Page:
I accompanied Ethan to the US Embassy this afternoon for his Visa interview. Well, it was really my interview since they can't possibly ask him directly. The interview was originally scheduled for July 4. But due to my negligence, I did not request for an NSO birth certificate. So I had to re-book the interview. Good thing everything can be done online nowadays. No need to wait long on the phone and listen to long IVR's.

Our interview was scheduled at 2pm, but we got there with plenty of time to spare at 12:30pm. We parked at Quirino Grandstand and just walked over the short distance. It was drizzling a bit so Ethan wore his yellow Pooh raincoat.

The process flow has slightly changed since the last time I was here (2 years ago). There was no longer any need to wait at the "pavilion". We went straight to fingerprinting. But since Ethan was below age, he was not required to scan his finger.

We waited a long time until we got called at around 3:30pm. It was a very short interview. The consul did not bother asking me to show any financial data, nor did he even ask for the NSO papers. I guess he knew from his data that I have a US visa already, so he just immediately approved one for Ethan.

Next stop -- Canadian visas for my family!

Thursday, July 8, 2010

Dragonpay Blog

I wanted my Turnkey Wordpress appliance to maintain 2 separate blogs under the same website. According to my tech guy, the Wordpress content management system can only maintain a blog for 1 Wordpress "page". So its not possible to have the equivalent of 2 blogs under the same installation.

Since the main purpose of my Wordpress appliance is to host the main Dragonpay website, I decided to use an external blog for the Dragonpay Official Blog. For that, I went to my trusted Blogger account. I started a second blog under my same account. It seems that a single account can have an unlimited number of blogs under it. I picked a template; customized the host/domain name to use blog.dragonpay.ph instead of the default dragonpay.blogspot.com; and I was up and blogging in a few minutes!

I just got stumped with one minor hitch. I was wondering why articles I post stay as "scheduled" even if the time has already passed. After some tinkering, I found out that all new blogs are assumed to be based on US Pacific Standard Time. Since Manila is about 16 hours ahead of Pacific Time, there was a lag in the time my scheduled posts are being published. To change the timezone, you just need to go to Settings >> Formatting.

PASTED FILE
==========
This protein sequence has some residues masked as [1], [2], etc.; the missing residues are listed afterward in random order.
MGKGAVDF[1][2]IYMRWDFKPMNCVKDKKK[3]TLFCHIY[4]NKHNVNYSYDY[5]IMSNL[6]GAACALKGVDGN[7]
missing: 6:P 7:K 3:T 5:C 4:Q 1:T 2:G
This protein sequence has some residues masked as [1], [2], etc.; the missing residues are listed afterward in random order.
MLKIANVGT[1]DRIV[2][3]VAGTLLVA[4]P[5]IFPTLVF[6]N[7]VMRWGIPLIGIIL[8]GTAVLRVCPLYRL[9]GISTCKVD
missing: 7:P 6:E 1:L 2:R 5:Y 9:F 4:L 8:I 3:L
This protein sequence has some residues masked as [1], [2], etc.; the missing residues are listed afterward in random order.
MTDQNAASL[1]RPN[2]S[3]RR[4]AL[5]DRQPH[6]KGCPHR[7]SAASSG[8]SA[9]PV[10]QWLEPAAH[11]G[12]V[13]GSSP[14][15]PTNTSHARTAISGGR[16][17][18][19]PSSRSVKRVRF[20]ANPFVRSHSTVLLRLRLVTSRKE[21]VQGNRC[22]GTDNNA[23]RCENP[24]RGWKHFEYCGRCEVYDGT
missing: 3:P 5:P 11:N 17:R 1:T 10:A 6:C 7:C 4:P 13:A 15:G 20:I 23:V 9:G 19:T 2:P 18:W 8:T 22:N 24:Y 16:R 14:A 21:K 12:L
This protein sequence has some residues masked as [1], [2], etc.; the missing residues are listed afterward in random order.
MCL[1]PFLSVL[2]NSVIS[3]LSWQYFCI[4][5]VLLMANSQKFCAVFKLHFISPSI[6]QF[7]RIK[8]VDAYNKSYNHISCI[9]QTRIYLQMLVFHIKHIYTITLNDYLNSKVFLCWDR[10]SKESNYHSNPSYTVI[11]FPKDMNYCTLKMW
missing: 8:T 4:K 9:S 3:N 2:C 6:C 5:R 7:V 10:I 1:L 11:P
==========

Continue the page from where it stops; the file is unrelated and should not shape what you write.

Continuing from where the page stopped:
Tuesday, July 6, 2010

Cannot Access IIS from the Internet on XP after installing SP3

Since my hard drive recently crashed and I had to reinstall my Windows XP (yes, I have not yet moved on to Vista nor Windows 7), I took the opportunity to install Service Pack 3. For some strange reason, my previous SP2 installation would get strange errors when I try to install SP3. So this time around, I went straight to SP3.

For the past week, I've been testing some applications to require a PC outside my LAN to access my XP's web server (aka. IIS). The http connection cannot seem to get through. I use Comodo Internet Security for my firewall, and as far as I can tell, my firewall rules should allow HTTP to come in. After a couple of days of tinkering, it finally occurred to me that the problem might be related to SP3.

After a little bit of Google research, I found that out that XP+SP3, by default, runs Windows Firewall that blocks incoming traffic including port 80. I assumed that when one installs a 3rd party firewall or anti-virus, it disables the built-in one from Windows. But in this case, even though I had Comodo running, the internal Windows Firewall was still active.

To fix the problem:
  1. Start >> Run "firewall.cpl"
  2. Go to Exceptions tab
  3. "Add Port" for port 80
That's it! After that, incoming HTTP is working again.

Sunday, July 4, 2010

Electronic Filing of BIR Returns

I received a notice from the Bureau of Internal Revenue (BIR) about a couple of months ago telling me that I should register my company into their electronic filing system (eFPS). I was previously hesitant in doing this as my accountant told me that the eFPS is problematic and is often down. Well, this BIR notice no longer made it optional. I am required to register for eFPS where I like it or not.

Registering was the easy part. However, it did not necessarily go without a hitch. The people at RDO 47 had to manually request their backoffice to do something before my company's TIN was recognized by the online registration platform. It seems that they are running multiple database in the back-end which are not synchronized. So while my TIN appears on one system, the eFPS enrollment system could not see it.

Anyway, as I said, registering with eFPS was the easy part. Next was to enroll in one of the eFPS-accredited banks. Our corporate bank, BDO, was naturally supported, being one of the biggest local commercial banks. I filed a request to BDO's Transactional Banking Group (TBG) through our branch. At first, the branch did not seem to know what to do with it and had the form sent back to me. I had to personally go back to the branch and argue before they accepted it and sent it to TBG. From there, it was a long wait to get the feature activated on our corporate Internet banking menu.